A final aspect of growthism is that it is commonly claimed we: ‘Have to have growth for jobs!’. Is this correct? There are good grounds to question whether jobs have actually historically been linked to growth. Peter Victor (2008) notes that the idea only developed sixty years ago, and for most of human history we managed without growth in terms of employment.
Does growth necessarily bring employment in any case? There were more Canadians with incomes less than the ‘Low Income Cut Off’ in 2005 than in 1980, despite the real Canadian GDP having grown by 99.5% (Victor, 2008). Victor (2008) notes it is possible to develop scenarios where full employment prevails, poverty is eliminated, people have more leisure, and greenhouse gases are drastically reduced, in the context of low – and ultimately no – economic growth. It is thus mistaken to assume that growth and jobs are strongly related.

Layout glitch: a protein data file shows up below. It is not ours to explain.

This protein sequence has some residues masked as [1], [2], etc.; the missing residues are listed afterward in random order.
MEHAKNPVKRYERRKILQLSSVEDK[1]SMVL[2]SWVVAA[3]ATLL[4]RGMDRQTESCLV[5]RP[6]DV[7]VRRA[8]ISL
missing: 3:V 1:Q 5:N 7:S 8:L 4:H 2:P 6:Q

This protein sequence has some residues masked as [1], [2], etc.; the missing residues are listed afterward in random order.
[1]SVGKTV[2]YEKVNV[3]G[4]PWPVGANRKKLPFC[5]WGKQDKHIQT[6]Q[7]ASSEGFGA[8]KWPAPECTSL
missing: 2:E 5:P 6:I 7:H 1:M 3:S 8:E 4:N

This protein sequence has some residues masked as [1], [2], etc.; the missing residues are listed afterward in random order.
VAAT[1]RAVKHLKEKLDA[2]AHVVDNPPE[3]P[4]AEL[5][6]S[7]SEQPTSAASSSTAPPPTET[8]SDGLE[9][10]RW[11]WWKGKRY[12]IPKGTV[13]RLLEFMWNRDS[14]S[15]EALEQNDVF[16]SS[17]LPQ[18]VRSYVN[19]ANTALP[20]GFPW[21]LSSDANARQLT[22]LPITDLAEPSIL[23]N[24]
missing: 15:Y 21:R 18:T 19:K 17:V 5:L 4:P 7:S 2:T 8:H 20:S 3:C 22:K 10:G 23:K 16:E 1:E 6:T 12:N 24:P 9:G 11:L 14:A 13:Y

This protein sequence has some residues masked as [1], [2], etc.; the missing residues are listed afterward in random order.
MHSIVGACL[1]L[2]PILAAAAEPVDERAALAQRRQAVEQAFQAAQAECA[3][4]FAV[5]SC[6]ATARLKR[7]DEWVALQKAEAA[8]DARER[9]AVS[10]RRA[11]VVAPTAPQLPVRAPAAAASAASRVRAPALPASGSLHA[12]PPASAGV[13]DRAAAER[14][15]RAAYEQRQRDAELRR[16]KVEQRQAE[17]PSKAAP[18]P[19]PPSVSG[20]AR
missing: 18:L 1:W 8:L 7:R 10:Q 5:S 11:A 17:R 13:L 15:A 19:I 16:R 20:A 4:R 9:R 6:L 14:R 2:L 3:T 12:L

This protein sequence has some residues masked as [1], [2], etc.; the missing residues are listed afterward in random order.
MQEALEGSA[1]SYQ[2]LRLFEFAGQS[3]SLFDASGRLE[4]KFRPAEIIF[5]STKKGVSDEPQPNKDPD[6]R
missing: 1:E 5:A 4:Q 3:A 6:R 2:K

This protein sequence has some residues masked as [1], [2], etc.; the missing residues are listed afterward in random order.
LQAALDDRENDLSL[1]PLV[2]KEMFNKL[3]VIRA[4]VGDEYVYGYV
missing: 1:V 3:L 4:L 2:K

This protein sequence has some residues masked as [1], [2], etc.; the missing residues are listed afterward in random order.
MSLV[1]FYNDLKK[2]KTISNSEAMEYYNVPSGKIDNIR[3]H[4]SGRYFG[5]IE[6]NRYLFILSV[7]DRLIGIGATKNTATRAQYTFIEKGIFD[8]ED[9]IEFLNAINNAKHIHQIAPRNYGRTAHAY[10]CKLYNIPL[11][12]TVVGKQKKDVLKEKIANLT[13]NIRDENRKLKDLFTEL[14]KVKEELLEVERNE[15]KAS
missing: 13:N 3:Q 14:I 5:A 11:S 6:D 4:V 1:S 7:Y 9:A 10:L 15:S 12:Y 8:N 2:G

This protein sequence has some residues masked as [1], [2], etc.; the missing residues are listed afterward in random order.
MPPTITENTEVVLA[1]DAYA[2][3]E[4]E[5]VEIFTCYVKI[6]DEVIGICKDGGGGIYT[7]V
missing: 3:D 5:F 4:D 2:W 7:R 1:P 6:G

Once we have exceeded ecological limits, growth will make us worse off. We have then reached uneconomic growth. However, our experience of diminished well-being will be blamed on ‘product scarcity’. The orthodox economic response will then be to advocate increased growth to fix this. In the real world of ecological limits, this will make us even less well off, but this will lead to advocacy of ‘even more growth’ (Daly, 1991). This becomes a death spiral.
Healing our economy requires accepting the reality that the economy cannot grow forever. However, in recent years the term ‘decoupling’ has been used to argue we can grow further.